Please invest in Our Daily Planet today, by making a one time or monthly contribution.
We do not charge our readers a subscription fee for our content. We want to continue to grow our readership, particularly among millennials and public servants. Voluntary contributions from readers will help us employ interns and freelance journalists, expand our content, and reach a larger audience.
If you make a contribution of $150 or more, you will become an official “Friend of the Planet” and receive a Friend of the Planet T-shirt or water bottle. You can also submit opinion essays to us for our consideration for posting on our new “Bright Ideas” op-ed page.
When people think of carbon emissions they probably think of cars and power plants but you’d probably be surprised to learn that video streaming is becoming an increasing source of GHG emissions as our Netflix and Youtube addictions grow. A study lead by the French think tank The Shift Project discovered that 1% of all global carbon emissions, or 300 million annual tons of CO2, can be attributed solely to online video streaming. This is the carbon equivalent to Spain’s total annual emissions – the 12th biggest polluter in the world.
Powering the Digital Age: Over the past couple of years, online and mobile video usage has exploded.
Currently, about 60% of all online traffic is dedicated to video streaming. This number is only expected to increase as the energy consumption of digital technologies grows by 9% every year.
Netflix and Prime video alone make up 34% of these emissions, with pornography videos coming in a close second at 27%.
This surge in demand for internet-based streaming and streaming platforms has made data centers – the factories of the information age – one of the “largest sources of new electricity demand globally,” according to a Greenpeace report. This has fueled greater demand for coal, oil, and gas – energy sources that are causing the climate crisis (this is especially a problem here locally in Virginia).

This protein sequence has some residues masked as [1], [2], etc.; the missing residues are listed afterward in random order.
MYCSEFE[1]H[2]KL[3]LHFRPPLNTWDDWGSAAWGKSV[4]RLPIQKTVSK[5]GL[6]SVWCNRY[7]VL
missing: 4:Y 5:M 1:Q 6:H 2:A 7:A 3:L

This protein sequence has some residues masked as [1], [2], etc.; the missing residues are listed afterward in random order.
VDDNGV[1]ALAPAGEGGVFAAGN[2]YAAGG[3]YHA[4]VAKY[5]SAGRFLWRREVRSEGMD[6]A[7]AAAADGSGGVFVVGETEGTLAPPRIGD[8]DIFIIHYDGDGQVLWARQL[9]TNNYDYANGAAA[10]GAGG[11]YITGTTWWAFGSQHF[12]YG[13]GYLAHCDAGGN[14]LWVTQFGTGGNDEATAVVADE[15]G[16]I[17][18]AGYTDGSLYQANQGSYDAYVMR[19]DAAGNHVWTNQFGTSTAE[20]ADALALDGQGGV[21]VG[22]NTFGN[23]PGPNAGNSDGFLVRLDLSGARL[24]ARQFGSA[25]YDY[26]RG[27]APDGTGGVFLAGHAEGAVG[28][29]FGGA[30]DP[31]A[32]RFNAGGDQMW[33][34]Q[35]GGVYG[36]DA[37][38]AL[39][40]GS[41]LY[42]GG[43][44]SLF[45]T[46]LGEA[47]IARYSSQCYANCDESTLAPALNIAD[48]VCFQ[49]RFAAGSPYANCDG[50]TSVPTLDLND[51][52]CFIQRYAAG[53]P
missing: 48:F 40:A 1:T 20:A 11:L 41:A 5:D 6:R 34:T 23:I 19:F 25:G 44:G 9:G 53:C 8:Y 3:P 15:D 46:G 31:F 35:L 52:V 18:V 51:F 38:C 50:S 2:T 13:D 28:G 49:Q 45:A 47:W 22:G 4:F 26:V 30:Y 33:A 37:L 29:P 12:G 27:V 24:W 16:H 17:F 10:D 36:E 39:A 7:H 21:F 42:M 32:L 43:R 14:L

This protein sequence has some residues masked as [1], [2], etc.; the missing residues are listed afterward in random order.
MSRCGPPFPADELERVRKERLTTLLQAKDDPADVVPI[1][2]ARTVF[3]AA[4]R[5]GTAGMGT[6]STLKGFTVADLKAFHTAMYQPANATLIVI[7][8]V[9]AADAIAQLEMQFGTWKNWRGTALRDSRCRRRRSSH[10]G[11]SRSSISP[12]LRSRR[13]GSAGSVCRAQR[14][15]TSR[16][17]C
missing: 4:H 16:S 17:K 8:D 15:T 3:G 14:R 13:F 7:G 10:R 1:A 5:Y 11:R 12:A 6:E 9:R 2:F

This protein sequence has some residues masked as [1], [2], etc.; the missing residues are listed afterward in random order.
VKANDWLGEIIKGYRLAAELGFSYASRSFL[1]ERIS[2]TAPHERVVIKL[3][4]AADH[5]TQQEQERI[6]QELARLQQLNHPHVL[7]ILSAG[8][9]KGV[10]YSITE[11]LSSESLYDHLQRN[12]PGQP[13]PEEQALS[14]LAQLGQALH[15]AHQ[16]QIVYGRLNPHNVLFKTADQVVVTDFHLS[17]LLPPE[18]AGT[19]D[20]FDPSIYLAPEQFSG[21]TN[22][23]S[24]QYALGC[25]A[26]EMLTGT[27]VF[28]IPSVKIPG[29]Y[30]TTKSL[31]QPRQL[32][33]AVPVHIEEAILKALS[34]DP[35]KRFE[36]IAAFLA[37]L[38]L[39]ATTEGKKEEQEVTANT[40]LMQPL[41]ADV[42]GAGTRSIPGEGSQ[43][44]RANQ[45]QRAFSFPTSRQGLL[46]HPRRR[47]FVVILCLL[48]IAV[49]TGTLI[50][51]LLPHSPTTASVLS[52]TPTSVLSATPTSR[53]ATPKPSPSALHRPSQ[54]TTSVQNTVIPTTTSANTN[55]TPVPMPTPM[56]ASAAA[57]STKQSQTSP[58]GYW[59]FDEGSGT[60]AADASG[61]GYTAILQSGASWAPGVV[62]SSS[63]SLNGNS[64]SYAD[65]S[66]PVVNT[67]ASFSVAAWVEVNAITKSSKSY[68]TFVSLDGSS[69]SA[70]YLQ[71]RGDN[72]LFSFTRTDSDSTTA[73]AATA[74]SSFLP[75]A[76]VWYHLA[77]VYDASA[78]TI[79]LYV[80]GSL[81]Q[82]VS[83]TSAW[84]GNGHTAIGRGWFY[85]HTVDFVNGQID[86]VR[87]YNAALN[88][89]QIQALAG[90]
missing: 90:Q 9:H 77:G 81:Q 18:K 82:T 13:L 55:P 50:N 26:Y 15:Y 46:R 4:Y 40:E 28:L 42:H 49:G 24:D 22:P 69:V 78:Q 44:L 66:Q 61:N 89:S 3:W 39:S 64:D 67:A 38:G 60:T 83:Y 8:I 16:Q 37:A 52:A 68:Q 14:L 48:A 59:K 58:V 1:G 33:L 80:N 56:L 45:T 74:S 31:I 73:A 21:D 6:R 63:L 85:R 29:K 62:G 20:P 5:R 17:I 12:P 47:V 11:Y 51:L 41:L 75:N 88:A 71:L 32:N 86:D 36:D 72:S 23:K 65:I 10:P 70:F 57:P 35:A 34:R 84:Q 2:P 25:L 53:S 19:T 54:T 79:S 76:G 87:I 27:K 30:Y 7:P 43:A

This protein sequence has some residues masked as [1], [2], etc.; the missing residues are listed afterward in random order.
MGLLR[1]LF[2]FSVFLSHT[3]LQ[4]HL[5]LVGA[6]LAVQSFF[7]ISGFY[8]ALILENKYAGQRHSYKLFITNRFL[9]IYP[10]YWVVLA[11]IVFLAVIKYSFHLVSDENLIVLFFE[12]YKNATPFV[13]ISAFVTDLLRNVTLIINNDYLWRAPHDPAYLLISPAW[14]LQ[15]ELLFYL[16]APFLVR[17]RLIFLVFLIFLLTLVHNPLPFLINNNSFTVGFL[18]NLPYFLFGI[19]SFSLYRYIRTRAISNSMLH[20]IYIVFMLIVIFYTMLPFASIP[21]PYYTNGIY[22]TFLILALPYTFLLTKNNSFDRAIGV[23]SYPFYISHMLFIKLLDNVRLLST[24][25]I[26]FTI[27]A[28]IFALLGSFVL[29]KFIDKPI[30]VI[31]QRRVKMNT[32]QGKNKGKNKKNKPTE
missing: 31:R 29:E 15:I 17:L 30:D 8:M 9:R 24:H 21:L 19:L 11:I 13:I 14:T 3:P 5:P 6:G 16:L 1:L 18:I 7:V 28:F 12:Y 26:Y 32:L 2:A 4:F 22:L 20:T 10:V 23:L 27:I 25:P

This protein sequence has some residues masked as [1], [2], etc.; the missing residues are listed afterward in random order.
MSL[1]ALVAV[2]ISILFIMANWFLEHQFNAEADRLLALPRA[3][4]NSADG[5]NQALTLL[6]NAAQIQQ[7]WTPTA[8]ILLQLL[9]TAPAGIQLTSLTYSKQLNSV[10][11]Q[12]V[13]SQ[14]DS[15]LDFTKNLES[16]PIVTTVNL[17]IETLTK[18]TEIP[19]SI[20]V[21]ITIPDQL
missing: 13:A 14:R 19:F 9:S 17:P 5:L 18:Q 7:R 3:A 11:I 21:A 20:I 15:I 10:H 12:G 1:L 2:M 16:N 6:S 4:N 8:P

Why This Matters: Since streaming is here to stay so it’s up to consumers to be aware, for streaming platforms to green their services and for governments to ensure that the platforms are investing in change. Changes to platform interfaces, like the removal of autoplay, could reduce the number of videos streamed and result in 550,000 fewer tons of emissions. Regulations on technologies that limit the amount of data accessible to users or the way services are designed could lead to the more sustainable management of our digital infrastructure. The transition to renewable energy in powering our numerous data centers would reduce reliance on fossil fuels and allow us to watch Stranger Things with less guilt.
On Friday, the Energy Department announced it will provide more than $120m in funding to create “coal products innovation centers… [that] …will focus on manufacturing value-added, carbon-based products from coal, as well as developing new methods to extract and process rare earth elements and critical minerals from coal.”
Why This Matters: Coal innovation is an oxymoron or maybe just moronic – and certainly a dubious investment.
Tesla has announced that on September 15 — “Battery Day” — the company will reveal details about its “million mile” battery. Two weeks ago, in an interview with Bloomberg, the Chairman of the Chinese company that will make the battery for Tesla, Contemporary Amperex Technology Limited or “CATL” said they are ready to build the […]
Our Daily Planet is your daily dose of the stories shaping our world and the ways that you can take action. From the climate crisis to the protection of biodiversity, if these issues matter to you then please subscribe & stay informed!
Your privacy is Important! We promise never to use your email address to send you spam or advertisements.